In a 1780 letter to Abigail, John Adams wrote that he “must study Politicks and War that my sons may have liberty to study Mathematicks and Philosophy,” while his “sons ought to study Mathematicks and Philosophy, Geography, natural History, Naval Architecture, navigation, Commerce and Agriculture, in order to give their Children a right to study Painting, Poetry, Musick, Architecture, Statuary, Tapestry and Porcelaine.” There is a great deal in this observation, and, within the context of late-18th-century, mid-revolutionary America, Adams’s assessment was spot-on. Nevertheless, were his words to be taken literally, such a progression would eventually create a society without any food.
My parents would say to me all the time: you can teach yourself anything better than someone else can teach it to you. Which I really think is true. I hate the the word “disempower,” because it seems kind of cliché, but I do think that we take people’s ability to self-teach away by creating this idea that that someone else has to do this for you, that you have to take a course, you have to do it in some formal way.
It took me a long time to learn that you take courses to find out what you don’t know, so you can go study up on it, and organize your self-study.
I was preparing a data analysis assignment for one of my classes, and decided I needed an example for my students. Similar to what I’m asking of my students, I wanted to use public employee salary data from the the Texas TribuneGovernment Salaries Explorer. After a few moments’ thought* , I hit upon the topic of salaries for non-tenured faculty at the University of Texas at San Antonio, where I teach statistics.
I downloaded the UTSA data–an Excel CSV file–and selected out employees whose job titles contained the words “ADJUNCT”, “LECTURER”, or “TUTOR”, and copied those to a separate worksheet page. From there on, every bit of my example was done using R, all composed and arranged nicely with RStudio. The full analysis is here, but look at this interesting graph:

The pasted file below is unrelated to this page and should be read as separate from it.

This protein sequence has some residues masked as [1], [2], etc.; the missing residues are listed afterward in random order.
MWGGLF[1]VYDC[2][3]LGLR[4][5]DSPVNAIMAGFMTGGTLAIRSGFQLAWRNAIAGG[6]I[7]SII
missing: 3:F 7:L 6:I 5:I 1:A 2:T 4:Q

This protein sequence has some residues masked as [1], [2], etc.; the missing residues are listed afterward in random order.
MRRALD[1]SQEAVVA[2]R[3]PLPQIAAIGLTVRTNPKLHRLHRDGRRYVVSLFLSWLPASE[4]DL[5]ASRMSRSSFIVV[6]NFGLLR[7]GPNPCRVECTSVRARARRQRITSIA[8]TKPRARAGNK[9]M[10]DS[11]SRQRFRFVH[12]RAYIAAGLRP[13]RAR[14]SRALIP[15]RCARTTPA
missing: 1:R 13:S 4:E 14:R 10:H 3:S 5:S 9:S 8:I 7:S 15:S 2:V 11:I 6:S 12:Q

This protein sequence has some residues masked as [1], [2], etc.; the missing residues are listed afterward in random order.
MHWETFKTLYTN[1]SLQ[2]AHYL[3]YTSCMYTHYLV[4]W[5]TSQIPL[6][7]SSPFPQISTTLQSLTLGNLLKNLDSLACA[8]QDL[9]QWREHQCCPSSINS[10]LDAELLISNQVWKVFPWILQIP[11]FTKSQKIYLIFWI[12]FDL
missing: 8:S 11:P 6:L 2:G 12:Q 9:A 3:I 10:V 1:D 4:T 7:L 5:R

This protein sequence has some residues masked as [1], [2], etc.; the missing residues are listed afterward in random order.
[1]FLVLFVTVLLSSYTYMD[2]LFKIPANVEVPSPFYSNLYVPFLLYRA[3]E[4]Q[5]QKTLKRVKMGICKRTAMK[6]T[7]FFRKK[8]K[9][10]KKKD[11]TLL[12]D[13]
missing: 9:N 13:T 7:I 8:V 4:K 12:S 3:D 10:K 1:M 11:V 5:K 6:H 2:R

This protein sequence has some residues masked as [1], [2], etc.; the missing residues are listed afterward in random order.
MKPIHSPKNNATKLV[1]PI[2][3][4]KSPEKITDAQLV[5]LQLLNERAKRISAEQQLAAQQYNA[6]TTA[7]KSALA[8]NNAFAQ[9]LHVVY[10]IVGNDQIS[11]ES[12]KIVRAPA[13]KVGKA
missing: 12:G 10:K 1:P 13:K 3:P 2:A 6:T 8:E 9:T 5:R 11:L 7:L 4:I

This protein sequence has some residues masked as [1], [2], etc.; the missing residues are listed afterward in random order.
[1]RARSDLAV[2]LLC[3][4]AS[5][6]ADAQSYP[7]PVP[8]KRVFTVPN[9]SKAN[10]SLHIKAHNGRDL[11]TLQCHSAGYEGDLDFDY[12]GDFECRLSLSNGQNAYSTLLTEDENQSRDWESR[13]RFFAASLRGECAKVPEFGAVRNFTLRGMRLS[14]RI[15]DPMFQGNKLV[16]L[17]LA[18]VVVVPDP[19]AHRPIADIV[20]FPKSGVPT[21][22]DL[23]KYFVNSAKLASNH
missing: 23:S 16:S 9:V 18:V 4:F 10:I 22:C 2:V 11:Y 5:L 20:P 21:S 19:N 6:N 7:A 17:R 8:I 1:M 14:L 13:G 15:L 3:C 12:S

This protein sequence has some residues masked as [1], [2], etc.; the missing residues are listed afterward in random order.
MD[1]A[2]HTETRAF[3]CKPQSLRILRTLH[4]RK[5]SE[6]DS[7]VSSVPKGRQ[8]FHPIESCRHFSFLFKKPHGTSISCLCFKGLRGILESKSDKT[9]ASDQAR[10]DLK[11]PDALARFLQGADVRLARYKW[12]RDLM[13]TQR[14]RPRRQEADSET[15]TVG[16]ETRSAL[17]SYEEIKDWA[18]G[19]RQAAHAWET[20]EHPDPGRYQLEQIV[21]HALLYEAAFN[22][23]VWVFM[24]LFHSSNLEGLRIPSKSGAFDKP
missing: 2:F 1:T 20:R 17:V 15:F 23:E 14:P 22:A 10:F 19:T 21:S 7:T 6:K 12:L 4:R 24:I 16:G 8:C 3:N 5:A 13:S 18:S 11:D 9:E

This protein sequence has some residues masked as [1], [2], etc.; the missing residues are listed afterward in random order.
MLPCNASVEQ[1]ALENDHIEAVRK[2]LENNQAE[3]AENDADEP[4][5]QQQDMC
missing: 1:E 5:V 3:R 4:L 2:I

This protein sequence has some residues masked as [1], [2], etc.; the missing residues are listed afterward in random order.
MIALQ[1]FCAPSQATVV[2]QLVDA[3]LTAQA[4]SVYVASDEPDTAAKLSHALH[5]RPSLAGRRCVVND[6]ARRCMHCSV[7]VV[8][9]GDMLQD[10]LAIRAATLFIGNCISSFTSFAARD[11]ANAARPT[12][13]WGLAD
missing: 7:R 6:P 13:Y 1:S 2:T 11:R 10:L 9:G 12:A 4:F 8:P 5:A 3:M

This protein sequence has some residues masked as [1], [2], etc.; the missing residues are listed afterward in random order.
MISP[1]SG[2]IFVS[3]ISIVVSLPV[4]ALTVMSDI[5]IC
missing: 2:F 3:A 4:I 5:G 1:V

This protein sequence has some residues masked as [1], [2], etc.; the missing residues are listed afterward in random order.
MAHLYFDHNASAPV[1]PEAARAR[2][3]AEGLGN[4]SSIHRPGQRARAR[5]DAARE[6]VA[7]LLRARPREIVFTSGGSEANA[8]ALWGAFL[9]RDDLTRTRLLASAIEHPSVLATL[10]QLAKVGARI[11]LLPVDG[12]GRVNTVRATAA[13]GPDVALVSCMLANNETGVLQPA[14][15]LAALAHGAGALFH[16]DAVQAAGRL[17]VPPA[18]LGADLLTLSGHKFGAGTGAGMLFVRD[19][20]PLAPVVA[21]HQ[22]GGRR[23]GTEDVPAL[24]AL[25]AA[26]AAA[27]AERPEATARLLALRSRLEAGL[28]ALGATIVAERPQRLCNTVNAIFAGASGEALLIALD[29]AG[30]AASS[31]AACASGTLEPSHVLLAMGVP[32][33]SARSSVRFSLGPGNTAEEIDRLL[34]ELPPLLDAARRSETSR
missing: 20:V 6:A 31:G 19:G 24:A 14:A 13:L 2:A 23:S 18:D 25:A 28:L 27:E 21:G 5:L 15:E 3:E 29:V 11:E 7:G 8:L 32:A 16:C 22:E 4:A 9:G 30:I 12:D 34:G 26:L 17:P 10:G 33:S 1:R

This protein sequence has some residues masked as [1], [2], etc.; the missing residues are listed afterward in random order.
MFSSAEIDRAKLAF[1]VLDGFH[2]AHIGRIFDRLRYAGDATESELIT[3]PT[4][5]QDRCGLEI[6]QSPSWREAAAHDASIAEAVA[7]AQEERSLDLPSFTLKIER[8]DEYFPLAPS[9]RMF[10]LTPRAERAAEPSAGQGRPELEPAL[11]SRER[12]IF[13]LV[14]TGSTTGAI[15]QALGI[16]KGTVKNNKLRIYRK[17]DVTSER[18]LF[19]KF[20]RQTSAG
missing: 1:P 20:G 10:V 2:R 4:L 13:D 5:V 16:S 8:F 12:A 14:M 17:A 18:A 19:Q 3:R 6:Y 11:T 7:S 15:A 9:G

How the heck do two part-timers in the College of Education and Human Development’s Department of Educational Leadership and Policy Studies make over $100K annually? That’s one sweet gig!
Working in the Women’s Studies Institute is a vow of poverty. Should have gone to trade school.
The Writing Core Program is almost as bad. Learn to write advertising copy and move to the College of Business Marketing Department.
Part-time NTT economists seem to make more than full-timers. That doesn’t seem to make make economists credible.
President Trump is about to sign the new National Defense Authorization Act, which will prohibit funding to Chinese-run Confucius Institutes on American campuses.
Texas Senator Ted Cruz added the key amendment to “The National Defense Authorization Act for Fiscal Year 2019,” which also restricts funding to universities that host Confucius Institutes and requires them to provide a public record of any agreements or contracts they have with the program, which has deep ties to the Chinese Communist Party.
My workplace has a new President; based on his periodic pronouncements I’ve started calling him President Diversity. Notre Dame’s Professor Patrick Deneen calls this The Ignoble Lie:
Meritocratic ideology disguises the ruling class’s own role in perpetuating inequality from itself, and even fosters a broader social ecology in which those who are not among the ruling class suffer an array of social and economic pathologies that are increasingly the defining feature of America’s underclass. Facing up to reality would require hard questions about the agenda underlying commitments to “diversity and inclusion.” Our stated commitment to “critical thinking” demands no less, but such questions are likely to be put down—at times violently—on contemporary campuses.